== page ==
A man pays a visit to a friend. As they sit on the front porch talking, the friend’s dog lies beside them, twitching and wimpering.
“What’s wrong with your dog?” the man asks.
“Oh, there’s a nail sticking up in the spot where he’s lying,” the friend replies.
“Why doesn’t he move?”
“Oh, well, I guess it doesn’t hurt that much.”
Perhaps you’ve heard this little parable before. I love it because at first it’s seems ridiculous . . . and then I start realizing all the ways I am like the dog; stuck on a nail.
I know I should, but . . .
But not really stuck in an obvious sense; there’s a choice that’s not being made. He could move but he doesn’t. Why do we resist change even when we know it’s the right thing? Why do people choose to stay in abusive relationships? Why do people choose to persist in destructive habits? We want a better life, and we know how to get there – why don’t we just do it?
You would think that discomfort and the stress that goes along with it would be motivation enough. But something strange happens when the discomfort is either bearable (a single nail) or unavoidable (nails everywhere). Rather than escape it, we cope with it; the stress becomes chronic. This has interesting consequences.
Lessons from stressed mice
Like humans, healthy mice are active, curious and social. But when a mouse is stressed it’s behaviour changes; it becomes withdrawn, lethargic and anti-social. Stress triggers the release of adrenaline and cortisol – aptly named “stress hormones”, they prime the mind and body to fight or flee. They raise blood pressure, suppress our immune systems, and, perhaps most importantly, inhibit rational thinking. In mice and in humans, stress impairs our ability to solve problems.
Good vs. bad stress
To be clear, not all stress is bad; stress that is moderate, predictable and matched with the tools and abilities to cope with it can be hugely productive. Think of the stress of learning a new skill set, earning a degree, resolving a conflict with a loved one, or building a company – these are challenging endeavours worth every bit of stress involved. In fact, stress, under the right circumstances, is necessary for our survival.
But stress is meant to be temporary, punctuated by rest, reward and rejuvenation; and stress that is productive can be managed. Writing this blog is stressful: I had never designed a website, I knew nothing about WordPress plugins, and the prospect of writing and publishing our personal lives for the world to see is more than a little daunting. But I take breaks, your comments and emails fuel me, and I have complete control over my own learning process.
What happens when the stress is not temporary, not predictable, and not manageable?
In medicine there is a drug called prednisone that we have to use frequently. It is essentially synthetic cortisone – a stress hormone. This might sound funny, but we use it mainly for a side effect: it is a potent anti-inflammatory and in the right circumstances, it can be extremely useful. But it’s also toxic. In the short term it can cause fatigue, agitation, insomnia, hypertension, and a host of mental health symptoms. In the long term it causes suppression of the immune system, cardiovascular disease, weight gain, osteoporosis, ulcers, and muscle loss – just to name a few.
A short course of prednisone is unlikely to cause much harm, just like acute stress that is managed and resolved is unlikely to scar you. The problem is long-term exposure. It’s not just harmful, but the longer it goes on, the worse we are at dealing with it.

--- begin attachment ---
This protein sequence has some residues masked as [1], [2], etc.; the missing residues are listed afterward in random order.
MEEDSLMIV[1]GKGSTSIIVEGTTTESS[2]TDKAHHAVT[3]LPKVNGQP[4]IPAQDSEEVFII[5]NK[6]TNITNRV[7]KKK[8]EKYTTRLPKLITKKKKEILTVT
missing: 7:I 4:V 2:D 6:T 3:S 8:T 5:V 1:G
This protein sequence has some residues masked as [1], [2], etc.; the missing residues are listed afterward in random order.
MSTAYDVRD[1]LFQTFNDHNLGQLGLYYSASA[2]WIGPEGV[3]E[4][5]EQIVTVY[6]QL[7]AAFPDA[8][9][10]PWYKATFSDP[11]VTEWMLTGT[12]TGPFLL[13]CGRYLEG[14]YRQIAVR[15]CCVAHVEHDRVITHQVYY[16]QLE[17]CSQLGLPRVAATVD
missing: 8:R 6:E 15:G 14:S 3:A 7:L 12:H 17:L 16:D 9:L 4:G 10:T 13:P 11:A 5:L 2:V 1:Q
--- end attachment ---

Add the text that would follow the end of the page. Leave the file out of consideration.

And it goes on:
Chronic stress can come in many forms: a bad marriage, poverty, a dysfunctional family, a bad job. When insecurity, emotional strain and lack of autonomy are the norm, it’s a mistake to think that the pain is only temporary; the stress damages us – mentally and physically.
In the late 1960’s and 70’s Martin Seligman conducted some groundbreaking animal studies in which he subjected dogs to painful electric shocks. One group of dogs had a safe area they could move to to avoid the shocks. Another group did not have a safe area and, thus, had no control over the painful stimulus. Same stress, but one is manageable while the other is not.
The interesting part is what Seligman did next. He took the dogs from the second group and put them in the first scenario. What do you think they did when the shocks started? Normal dogs immediately take action, try things, learn; these dogs layed down and whimpered with every shock. They had learned that their actions had no effect and so they stopped trying. Seligman called this, “learned helplessness”.
Similar studies have been carried out in humans with similar results.
Is burnout actually learned helplessness?
I can’t help but see parallels to burnout. We toil for years at jobs that are inherently difficult while being pushed and pulled to meet this metric, adhere to that guideline, cope with a system so strained that we are forced to perform below the standards of our patients and ourselves. The wait times are too long, there aren’t enough beds, the suffering goes on and on and our patients look to us for solutions that, too often, we don’t have. Shock after shock in a cage with no safe area. After a while you lose the will to fight. You lie down and whimper. It’s not the whole explanation, but it’s a piece of the puzzle.
Not everyone who endures stress becomes depressed or burned out. Those who don’t are, through some combination of genetics, circumstance and life choices, thought to be more resilient. Resilience is a touchstone word these days. Traditionally it’s been thought of as a trait, relatively fixed: you either have it or you don’t. But it’s not like that. Resilience is a skill – something you can learn and practice, an advantage you can pull out when you need it.
I can’t tell you how to be resilient because I’m just starting to understand the nature of the problem, but here are my thoughts:
Get off the nail, at least for a little while
Getting out of medicine and putting myself in new and interesting situations has allowed me to see things in new and valuable ways.
Cut myself some slack
I needed to understand that my frustration at the craziness of the system was understandable and even justified before I could move on.